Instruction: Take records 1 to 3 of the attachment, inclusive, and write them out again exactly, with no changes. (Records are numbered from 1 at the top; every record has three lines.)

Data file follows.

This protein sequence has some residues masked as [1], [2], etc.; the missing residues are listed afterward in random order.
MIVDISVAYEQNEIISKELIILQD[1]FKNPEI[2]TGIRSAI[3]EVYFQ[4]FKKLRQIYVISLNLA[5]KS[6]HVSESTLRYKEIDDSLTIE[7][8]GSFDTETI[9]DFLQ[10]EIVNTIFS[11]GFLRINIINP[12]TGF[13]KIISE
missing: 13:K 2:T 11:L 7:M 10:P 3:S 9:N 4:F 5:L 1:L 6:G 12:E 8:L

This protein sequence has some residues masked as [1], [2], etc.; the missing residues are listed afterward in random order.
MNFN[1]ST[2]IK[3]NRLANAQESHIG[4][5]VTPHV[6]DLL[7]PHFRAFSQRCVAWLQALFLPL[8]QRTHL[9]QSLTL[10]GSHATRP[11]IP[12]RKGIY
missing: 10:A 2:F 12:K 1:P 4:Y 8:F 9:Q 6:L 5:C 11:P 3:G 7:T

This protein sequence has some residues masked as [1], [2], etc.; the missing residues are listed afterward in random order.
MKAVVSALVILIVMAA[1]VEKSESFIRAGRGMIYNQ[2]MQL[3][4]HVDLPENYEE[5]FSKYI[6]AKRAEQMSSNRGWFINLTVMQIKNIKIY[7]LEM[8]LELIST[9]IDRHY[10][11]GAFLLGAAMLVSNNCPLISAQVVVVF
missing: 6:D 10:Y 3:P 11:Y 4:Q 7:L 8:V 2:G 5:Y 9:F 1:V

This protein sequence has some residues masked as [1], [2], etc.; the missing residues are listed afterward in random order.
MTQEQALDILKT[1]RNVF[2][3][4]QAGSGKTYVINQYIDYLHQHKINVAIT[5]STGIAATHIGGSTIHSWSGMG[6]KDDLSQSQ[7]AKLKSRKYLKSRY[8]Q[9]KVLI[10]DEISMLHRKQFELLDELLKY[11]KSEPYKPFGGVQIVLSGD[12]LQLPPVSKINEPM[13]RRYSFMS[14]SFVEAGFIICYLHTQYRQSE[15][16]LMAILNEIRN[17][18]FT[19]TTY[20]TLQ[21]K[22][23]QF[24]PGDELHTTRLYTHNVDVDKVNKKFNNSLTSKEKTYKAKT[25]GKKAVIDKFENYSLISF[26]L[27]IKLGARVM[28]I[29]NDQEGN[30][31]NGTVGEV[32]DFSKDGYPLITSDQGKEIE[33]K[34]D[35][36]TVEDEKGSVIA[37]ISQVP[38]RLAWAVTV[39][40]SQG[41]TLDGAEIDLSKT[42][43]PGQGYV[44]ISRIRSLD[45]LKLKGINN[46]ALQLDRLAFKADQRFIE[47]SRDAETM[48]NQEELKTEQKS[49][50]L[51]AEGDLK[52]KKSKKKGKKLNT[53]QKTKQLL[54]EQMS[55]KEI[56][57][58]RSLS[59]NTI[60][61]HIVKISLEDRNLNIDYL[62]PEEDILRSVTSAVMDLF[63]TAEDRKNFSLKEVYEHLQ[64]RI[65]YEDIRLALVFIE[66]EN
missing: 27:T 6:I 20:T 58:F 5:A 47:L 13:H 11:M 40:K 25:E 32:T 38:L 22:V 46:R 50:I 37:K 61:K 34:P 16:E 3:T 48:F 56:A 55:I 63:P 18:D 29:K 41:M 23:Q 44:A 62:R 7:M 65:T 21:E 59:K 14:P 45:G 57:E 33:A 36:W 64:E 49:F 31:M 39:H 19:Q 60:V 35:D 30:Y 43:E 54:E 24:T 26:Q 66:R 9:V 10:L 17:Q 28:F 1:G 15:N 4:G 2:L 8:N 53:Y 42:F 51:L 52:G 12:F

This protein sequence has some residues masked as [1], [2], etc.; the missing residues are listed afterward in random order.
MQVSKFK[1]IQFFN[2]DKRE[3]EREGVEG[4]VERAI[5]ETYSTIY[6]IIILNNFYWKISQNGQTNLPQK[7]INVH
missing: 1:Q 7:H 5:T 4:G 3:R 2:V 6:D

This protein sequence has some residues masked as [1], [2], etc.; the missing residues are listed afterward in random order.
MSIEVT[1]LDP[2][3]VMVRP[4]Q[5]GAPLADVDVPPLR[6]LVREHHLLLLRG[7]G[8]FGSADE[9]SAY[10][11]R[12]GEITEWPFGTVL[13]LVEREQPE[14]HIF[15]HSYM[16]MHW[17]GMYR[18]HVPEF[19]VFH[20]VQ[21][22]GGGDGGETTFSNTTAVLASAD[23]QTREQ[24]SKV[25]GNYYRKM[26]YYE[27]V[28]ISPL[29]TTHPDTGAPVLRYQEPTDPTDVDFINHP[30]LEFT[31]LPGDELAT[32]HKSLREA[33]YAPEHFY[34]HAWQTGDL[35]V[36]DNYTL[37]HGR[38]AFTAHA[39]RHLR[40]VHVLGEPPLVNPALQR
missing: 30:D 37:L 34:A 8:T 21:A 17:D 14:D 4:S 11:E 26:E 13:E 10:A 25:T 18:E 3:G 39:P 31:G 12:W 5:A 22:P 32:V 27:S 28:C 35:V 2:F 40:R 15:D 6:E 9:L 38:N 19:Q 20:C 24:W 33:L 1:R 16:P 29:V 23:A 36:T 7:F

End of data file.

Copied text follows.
This protein sequence has some residues masked as [1], [2], etc.; the missing residues are listed afterward in random order.
MIVDISVAYEQNEIISKELIILQD[1]FKNPEI[2]TGIRSAI[3]EVYFQ[4]FKKLRQIYVISLNLA[5]KS[6]HVSESTLRYKEIDDSLTIE[7][8]GSFDTETI[9]DFLQ[10]EIVNTIFS[11]GFLRINIINP[12]TGF[13]KIISE
missing: 13:K 2:T 11:L 7:M 10:P 3:S 9:N 4:F 5:L 1:L 6:G 12:E 8:L

This protein sequence has some residues masked as [1], [2], etc.; the missing residues are listed afterward in random order.
MNFN[1]ST[2]IK[3]NRLANAQESHIG[4][5]VTPHV[6]DLL[7]PHFRAFSQRCVAWLQALFLPL[8]QRTHL[9]QSLTL[10]GSHATRP[11]IP[12]RKGIY
missing: 10:A 2:F 12:K 1:P 4:Y 8:F 9:Q 6:L 5:C 11:P 3:G 7:T

This protein sequence has some residues masked as [1], [2], etc.; the missing residues are listed afterward in random order.
MKAVVSALVILIVMAA[1]VEKSESFIRAGRGMIYNQ[2]MQL[3][4]HVDLPENYEE[5]FSKYI[6]AKRAEQMSSNRGWFINLTVMQIKNIKIY[7]LEM[8]LELIST[9]IDRHY[10][11]GAFLLGAAMLVSNNCPLISAQVVVVF
missing: 6:D 10:Y 3:P 11:Y 4:Q 7:L 8:V 2:G 5:Y 9:F 1:V